5. ^ a b Maseeh Rahman (2008-11-27). "Mumbai terror attacks: Who could be behind them?", The Guardian. Retrieved on 29 November 2008. 
  6. ^ a b c d e f g "Wave of Terror Attacks Strikes India's Mumbai, Killing at Least 182", FOX News (2008-11-27). Retrieved on 3 December 2008. 
  7. ^ Singh, Tejinder (2008-12-01). "Lashkar-E-Taiba`s audacious siege of Mumbai", New Europe. Retrieved on 3 December 2008. 
  8. ^ "US presses Pakistan over Mumbai", BBC News (2008-12-03). Retrieved on 3 December 2008. 
  9. ^ Kahn, Jeremy (2008-12-02). "Jews of Mumbai, a Tiny and Eclectic Group, Suddenly Reconsider Their Serene Existence", New York Times. Retrieved on 3 December 2008. 
  10. ^ Magnier, Mark (2008-12-03). "Mumbai police officers describe nightmare of attack", Los Angeles Times. Retrieved on 3 December 2008. 
  11. ^ "Tracing the terror route", Indian Express (2008-12-10). Retrieved on 9 December 2008. 
  12. ^ "Cops clueless about Vile Parle taxi blast", The Times of India (2008-11-26). Retrieved on 28 November 2008.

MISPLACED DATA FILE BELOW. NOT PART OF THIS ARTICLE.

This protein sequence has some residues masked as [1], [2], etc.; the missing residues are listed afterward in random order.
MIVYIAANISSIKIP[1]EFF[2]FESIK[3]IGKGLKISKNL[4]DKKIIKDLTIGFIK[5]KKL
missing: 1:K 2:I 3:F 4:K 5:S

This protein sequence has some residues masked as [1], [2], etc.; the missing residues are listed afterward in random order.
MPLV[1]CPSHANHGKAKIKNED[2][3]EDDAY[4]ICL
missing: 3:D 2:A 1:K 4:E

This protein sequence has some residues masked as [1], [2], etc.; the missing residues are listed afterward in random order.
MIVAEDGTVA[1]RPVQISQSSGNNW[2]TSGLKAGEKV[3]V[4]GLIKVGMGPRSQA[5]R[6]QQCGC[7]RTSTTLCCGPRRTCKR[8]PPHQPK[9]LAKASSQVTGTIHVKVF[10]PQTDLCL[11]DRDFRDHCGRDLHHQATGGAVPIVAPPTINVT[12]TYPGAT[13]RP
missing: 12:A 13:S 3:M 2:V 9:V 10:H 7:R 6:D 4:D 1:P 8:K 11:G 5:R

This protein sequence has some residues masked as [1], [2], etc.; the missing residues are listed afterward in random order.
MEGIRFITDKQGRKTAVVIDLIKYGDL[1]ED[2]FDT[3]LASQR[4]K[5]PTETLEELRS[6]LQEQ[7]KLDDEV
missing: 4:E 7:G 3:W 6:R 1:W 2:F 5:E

13. ^ "Police declare Mumbai siege over", BBC News (2008-11-29). Retrieved on 29 November 2008. 
  14. ^ "Terrorist’s name lost in transliteration", The Hindu (2008-12-06). Retrieved on 7 December 2008. 
  15. ^ a b Schmitt, Eric; Somini Sengupta, Jane Perlez (2008-12-03). "U.S. and India See Link to Militants in Pakistan", New York Times. Retrieved on 3 December 2008. 
  16. ^ "Bombs found in Mumbai train station a week later", National Public Radio (2008-12-03). Retrieved on 3 December 2008. 
  17. ^ a b Black, Ian (2008-11-28). "Attacks draw worldwide condemnation", The Guardian. Retrieved on 5 December 2008. 
  18. ^ "Blast outside Ghatkopar station in Mumbai, 2 killed", India Limited (2002-12-06). Retrieved on 19 August 2008. 
  19. ^ "1 killed, 25 hurt in Vile Parle blast", The Times of India (2003-01-28). Retrieved on 19 August 2008. 
  20. ^ "Fear after Bombay train blast", BBC (2003-03-14). Retrieved on 19 August 2008.